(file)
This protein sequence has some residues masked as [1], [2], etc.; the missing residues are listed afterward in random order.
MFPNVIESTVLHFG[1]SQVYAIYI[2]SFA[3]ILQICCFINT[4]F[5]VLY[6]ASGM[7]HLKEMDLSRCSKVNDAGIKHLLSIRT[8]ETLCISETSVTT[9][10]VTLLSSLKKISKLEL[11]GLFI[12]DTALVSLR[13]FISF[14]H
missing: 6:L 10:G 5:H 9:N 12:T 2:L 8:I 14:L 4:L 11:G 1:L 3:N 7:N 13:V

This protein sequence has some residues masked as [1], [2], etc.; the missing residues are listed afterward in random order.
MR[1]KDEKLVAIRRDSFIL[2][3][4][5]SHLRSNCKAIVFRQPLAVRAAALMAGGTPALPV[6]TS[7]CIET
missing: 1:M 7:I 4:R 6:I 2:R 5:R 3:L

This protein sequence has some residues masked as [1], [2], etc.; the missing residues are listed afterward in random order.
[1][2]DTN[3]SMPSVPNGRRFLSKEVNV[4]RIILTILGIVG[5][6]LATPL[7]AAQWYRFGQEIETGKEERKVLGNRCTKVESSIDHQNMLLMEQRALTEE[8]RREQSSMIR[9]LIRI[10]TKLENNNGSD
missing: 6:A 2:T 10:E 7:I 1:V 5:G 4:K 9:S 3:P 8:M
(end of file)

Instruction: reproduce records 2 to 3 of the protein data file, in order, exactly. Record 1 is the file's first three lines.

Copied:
This protein sequence has some residues masked as [1], [2], etc.; the missing residues are listed afterward in random order.
MR[1]KDEKLVAIRRDSFIL[2][3][4][5]SHLRSNCKAIVFRQPLAVRAAALMAGGTPALPV[6]TS[7]CIET
missing: 1:M 7:I 4:R 6:I 2:R 5:R 3:L

This protein sequence has some residues masked as [1], [2], etc.; the missing residues are listed afterward in random order.
[1][2]DTN[3]SMPSVPNGRRFLSKEVNV[4]RIILTILGIVG[5][6]LATPL[7]AAQWYRFGQEIETGKEERKVLGNRCTKVESSIDHQNMLLMEQRALTEE[8]RREQSSMIR[9]LIRI[10]TKLENNNGSD
missing: 6:A 2:T 10:E 7:I 1:V 5:G 4:K 9:S 3:P 8:M